It's unthinkable to use it as a main power source for any sort of application even for remote sensing, as all energy harvesting solution they only useful to charge battery or a super cap while system is in a low consumption mode, sleep or whatever. used that way i can think about thousand of application where solar energy is not really the right solution. Really interesting stuff

#### VK3DRB

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##### Re: EEVblog #664 - Peltier TEG Energy Harvesting Experiments
« Reply #43 on: September 27, 2014, 04:43:07 pm »
I use Peltiers to keep 3 watt CW laser SHG crystals at a specific temperature (typically around 45 deg +/- 0.2 deg C). The thermal mass is low but change in temperature over time is large at laser firing time. If the temperature varies by more than 1 degree, the crystal can be damaged and the laser can be destroyed. Hence recovery time to the temperature set point must be fast but we cannot overshoot. A difficult task.

By far the most the most difficult challenge with Peltiers (and power resistors at fast heaters) was to keep a silicon wafer and 528 probe tips at a constant temperature whilst slicing though the each wafer's plastic carrier support sheet to contact the silicon substrate to test the chips. The other side of the wafer was a large gold plated disc with a large thermal mass which would contact all 528 devices. Too hot and the silicon could be damaged by the impact of the 20 micron probe tip. Too cold, the plastic could not be reliably penetrated to make contact. The temperature was critical. Designing the heater/cooler and the airflow mechanisms was difficult enough, but the real killer was getting the PID algorithm right because the thermal lag was very long.
« Last Edit: September 28, 2014, 01:32:26 pm by VK3DRB »

#### VK3DRB

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##### Re: EEVblog #664 - Peltier TEG Energy Harvesting Experiments
« Reply #44 on: September 27, 2014, 04:50:06 pm »
Dave's video was quite good and highlights the amount of time that can be spent understanding a circuit or device.

One criticism of Linear Tech's board. Look at 09:26 in the video. What was the PCB layout guy smoking when he put in the designator for C01?
« Last Edit: September 27, 2014, 06:05:03 pm by VK3DRB »

#### dshay

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##### Re: EEVblog #664 - Peltier TEG Energy Harvesting Experiments
« Reply #45 on: September 30, 2014, 10:01:35 am »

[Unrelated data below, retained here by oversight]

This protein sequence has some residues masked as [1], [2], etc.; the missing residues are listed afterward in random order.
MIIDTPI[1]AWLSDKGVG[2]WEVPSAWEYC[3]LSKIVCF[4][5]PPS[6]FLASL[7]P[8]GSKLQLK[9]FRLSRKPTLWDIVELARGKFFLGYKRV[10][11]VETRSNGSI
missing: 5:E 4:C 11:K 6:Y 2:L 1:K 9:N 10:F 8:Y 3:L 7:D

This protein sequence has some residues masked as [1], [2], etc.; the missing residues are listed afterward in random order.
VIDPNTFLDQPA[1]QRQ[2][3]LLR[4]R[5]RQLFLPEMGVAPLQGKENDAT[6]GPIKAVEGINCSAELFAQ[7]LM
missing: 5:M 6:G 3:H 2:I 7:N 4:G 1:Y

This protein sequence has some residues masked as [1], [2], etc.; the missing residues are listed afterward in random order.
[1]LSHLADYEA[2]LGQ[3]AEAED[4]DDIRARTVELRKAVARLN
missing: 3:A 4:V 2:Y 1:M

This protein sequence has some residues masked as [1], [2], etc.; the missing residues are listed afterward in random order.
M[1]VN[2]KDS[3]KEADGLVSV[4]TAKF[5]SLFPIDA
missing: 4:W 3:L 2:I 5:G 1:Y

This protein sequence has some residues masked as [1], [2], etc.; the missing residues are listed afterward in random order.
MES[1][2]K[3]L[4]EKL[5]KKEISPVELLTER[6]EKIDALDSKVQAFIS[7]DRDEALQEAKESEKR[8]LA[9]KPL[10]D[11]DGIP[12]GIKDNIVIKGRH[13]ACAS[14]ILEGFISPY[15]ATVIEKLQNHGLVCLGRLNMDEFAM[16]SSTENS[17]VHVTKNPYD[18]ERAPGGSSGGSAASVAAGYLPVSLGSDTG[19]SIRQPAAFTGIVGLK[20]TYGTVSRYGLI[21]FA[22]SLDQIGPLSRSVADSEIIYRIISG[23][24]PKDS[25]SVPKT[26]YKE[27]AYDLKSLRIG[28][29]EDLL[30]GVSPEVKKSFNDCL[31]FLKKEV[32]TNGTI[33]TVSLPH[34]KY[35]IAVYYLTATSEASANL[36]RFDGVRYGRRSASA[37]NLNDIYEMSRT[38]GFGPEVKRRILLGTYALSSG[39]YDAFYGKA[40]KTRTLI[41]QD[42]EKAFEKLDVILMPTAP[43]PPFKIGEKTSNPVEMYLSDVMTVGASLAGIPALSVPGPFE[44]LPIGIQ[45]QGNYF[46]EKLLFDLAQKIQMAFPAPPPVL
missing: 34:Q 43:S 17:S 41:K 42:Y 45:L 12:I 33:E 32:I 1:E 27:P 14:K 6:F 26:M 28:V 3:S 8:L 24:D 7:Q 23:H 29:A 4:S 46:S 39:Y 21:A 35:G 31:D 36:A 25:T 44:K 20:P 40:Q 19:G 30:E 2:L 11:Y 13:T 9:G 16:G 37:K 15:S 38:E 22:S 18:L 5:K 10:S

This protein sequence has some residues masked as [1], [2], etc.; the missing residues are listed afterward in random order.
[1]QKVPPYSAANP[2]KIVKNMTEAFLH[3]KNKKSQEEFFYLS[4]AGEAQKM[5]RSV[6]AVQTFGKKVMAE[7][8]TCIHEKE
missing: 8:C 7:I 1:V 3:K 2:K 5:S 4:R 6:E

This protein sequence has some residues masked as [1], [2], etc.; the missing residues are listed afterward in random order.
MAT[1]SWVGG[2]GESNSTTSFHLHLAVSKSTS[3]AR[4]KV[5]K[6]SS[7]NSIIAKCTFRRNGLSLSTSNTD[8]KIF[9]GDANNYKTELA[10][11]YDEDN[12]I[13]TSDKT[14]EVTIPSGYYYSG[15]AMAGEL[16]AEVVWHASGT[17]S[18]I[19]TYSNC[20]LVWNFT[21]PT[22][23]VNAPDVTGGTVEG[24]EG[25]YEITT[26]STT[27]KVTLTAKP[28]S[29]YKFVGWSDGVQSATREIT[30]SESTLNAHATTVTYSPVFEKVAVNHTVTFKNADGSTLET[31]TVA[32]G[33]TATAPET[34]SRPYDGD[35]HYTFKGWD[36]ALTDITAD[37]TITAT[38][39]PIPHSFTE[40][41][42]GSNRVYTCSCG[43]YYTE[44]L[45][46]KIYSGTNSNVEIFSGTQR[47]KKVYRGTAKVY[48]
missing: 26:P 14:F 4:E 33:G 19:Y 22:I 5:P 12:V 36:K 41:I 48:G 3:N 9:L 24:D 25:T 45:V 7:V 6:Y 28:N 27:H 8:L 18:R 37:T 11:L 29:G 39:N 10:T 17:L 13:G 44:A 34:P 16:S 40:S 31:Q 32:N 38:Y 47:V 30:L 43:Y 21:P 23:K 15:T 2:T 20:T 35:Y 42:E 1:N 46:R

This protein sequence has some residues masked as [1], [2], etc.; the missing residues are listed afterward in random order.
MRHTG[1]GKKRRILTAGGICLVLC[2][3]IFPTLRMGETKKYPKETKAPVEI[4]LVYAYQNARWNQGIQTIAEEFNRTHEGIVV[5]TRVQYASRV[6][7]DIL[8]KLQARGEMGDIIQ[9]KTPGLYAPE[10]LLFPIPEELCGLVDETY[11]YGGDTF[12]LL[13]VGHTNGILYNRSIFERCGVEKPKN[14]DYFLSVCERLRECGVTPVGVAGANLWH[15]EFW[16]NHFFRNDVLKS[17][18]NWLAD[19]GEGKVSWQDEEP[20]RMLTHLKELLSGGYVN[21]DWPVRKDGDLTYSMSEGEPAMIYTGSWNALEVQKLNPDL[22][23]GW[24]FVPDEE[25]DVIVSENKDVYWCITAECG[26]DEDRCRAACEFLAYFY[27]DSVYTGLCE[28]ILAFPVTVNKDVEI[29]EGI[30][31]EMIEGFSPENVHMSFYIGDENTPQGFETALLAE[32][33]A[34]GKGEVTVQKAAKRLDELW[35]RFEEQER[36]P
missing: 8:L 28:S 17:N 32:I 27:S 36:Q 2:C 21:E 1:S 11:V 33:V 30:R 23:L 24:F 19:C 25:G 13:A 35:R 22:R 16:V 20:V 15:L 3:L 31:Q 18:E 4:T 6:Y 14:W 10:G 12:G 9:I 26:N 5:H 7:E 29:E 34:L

Real TEGs are expensive, $35 to 40 a pop at single piece prices, but they're worth it if you've got expendable income. Charge a cell phone with your camp stove kind of power outputs. As has been mentioned they're great for when you have an application you can't get to to run power lines, like a old factory retrofit, buried sensors you cant get a field repair tech to replace, geothermal heat and mining applications, spacecraft that have a long term radioactive heat source. Russia used them in remote locations to power radio communication devices in the 50s and 60s. Mosquito traps use them because they burn fuel to produce the CO2 and heat signature they're attracted to and the nail in the coffin is the electric powered fan they get sucked in with. They're also commonly used as off grid back ups for wind/solar, just have an ignited fuel source kick in. for$40 you can buy a lot of spare LiPos. At this point rich kid hikers would be the biggest market.

To check to see if it's a real TEG check the max temp conditions, 300C (400C in bursts), they also have high temp silicone insulation on the leads.

In idea conditions on a good mudule you can get anywhere from 10W, but you'd need conditions like I have, northwestern Minnesota winter. A outdoor stove is a perfect application for these, you could power thermostats/dampers or a fuel feed auger.

It's all about the delta T, eventually your cold side is going to heat up, in less than ideal conditions without a good cold source you're going to see 5W out of that same module if your trying to use ambient temp/heat sinks to cool. Best to find a water source/radiator.

Bismuth Telluride is a byproduct of lead mining, a finite resource unless people start recycling metals for their bismuth, a commonly used alloy.

There are two main manufacturers of real TEGs Marlow Industries and Tellurex. I know Tellurex has an online store based out of the US you can purchase directly

Scroll down to the bottom for their Thermal Power Generators.

#### fubar.gr

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##### Re: EEVblog #664 - Peltier TEG Energy Harvesting Experiments
« Reply #46 on: October 24, 2016, 10:22:01 am »
I have some questions about TECs/TEGs.

1) All these PN junctions in series should result in a massive forward voltage drop requiring several tens of volts to make them work. But in reality a TEC behaves like a small value resistor.